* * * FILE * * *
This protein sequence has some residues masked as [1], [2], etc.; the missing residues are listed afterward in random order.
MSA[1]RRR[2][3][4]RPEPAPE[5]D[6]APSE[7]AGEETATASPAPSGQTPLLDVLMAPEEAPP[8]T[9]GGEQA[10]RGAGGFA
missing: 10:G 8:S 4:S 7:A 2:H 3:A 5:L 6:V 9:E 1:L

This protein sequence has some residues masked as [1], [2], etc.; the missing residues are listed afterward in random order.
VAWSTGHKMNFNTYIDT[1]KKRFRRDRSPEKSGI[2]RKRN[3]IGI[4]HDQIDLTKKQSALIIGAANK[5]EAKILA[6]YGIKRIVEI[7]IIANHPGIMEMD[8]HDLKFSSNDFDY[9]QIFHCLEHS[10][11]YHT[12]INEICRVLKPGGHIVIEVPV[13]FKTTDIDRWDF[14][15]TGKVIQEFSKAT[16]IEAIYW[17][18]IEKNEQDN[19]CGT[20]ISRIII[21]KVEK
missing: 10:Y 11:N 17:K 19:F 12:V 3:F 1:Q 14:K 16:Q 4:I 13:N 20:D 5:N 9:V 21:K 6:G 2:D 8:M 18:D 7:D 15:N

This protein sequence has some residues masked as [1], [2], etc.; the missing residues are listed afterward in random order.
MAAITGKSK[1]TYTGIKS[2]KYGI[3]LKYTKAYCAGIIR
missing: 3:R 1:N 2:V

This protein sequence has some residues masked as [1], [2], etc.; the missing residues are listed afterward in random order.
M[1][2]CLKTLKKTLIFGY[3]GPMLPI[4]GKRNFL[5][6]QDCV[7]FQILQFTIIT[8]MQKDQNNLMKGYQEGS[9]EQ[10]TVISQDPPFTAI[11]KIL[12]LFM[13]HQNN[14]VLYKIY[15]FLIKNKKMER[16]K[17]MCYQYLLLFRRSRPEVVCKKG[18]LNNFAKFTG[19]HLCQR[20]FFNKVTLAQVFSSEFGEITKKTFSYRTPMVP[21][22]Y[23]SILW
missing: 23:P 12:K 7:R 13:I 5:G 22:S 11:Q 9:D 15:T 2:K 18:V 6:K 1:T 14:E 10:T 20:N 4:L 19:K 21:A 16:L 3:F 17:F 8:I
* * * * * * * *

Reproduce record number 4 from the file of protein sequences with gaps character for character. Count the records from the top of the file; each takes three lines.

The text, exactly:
This protein sequence has some residues masked as [1], [2], etc.; the missing residues are listed afterward in random order.
M[1][2]CLKTLKKTLIFGY[3]GPMLPI[4]GKRNFL[5][6]QDCV[7]FQILQFTIIT[8]MQKDQNNLMKGYQEGS[9]EQ[10]TVISQDPPFTAI[11]KIL[12]LFM[13]HQNN[14]VLYKIY[15]FLIKNKKMER[16]K[17]MCYQYLLLFRRSRPEVVCKKG[18]LNNFAKFTG[19]HLCQR[20]FFNKVTLAQVFSSEFGEITKKTFSYRTPMVP[21][22]Y[23]SILW
missing: 23:P 12:K 7:R 13:I 5:G 22:S 11:Q 9:D 15:T 2:K 18:V 6:K 1:T 14:E 10:T 20:N 4:L 19:K 21:A 16:L 3:F 17:F 8:I